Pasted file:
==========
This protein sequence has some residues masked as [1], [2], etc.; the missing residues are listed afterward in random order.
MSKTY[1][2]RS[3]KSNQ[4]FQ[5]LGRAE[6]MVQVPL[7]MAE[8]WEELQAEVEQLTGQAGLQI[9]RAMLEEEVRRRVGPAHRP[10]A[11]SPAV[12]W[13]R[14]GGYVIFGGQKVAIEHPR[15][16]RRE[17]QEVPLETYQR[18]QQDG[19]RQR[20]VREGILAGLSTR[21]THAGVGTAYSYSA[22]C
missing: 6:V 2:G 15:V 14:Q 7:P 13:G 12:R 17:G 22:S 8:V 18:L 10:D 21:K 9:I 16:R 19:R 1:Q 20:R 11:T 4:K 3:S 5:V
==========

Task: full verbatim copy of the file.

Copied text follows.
This protein sequence has some residues masked as [1], [2], etc.; the missing residues are listed afterward in random order.
MSKTY[1][2]RS[3]KSNQ[4]FQ[5]LGRAE[6]MVQVPL[7]MAE[8]WEELQAEVEQLTGQAGLQI[9]RAMLEEEVRRRVGPAHRP[10]A[11]SPAV[12]W[13]R[14]GGYVIFGGQKVAIEHPR[15][16]RRE[17]QEVPLETYQR[18]QQDG[19]RQR[20]VREGILAGLSTR[21]THAGVGTAYSYSA[22]C
missing: 6:V 2:G 15:V 14:Q 7:P 13:G 12:R 17:G 22:S 8:V 18:L 10:D 21:K 9:I 16:R 19:R 1:Q 20:R 11:T 4:K 3:S 5:V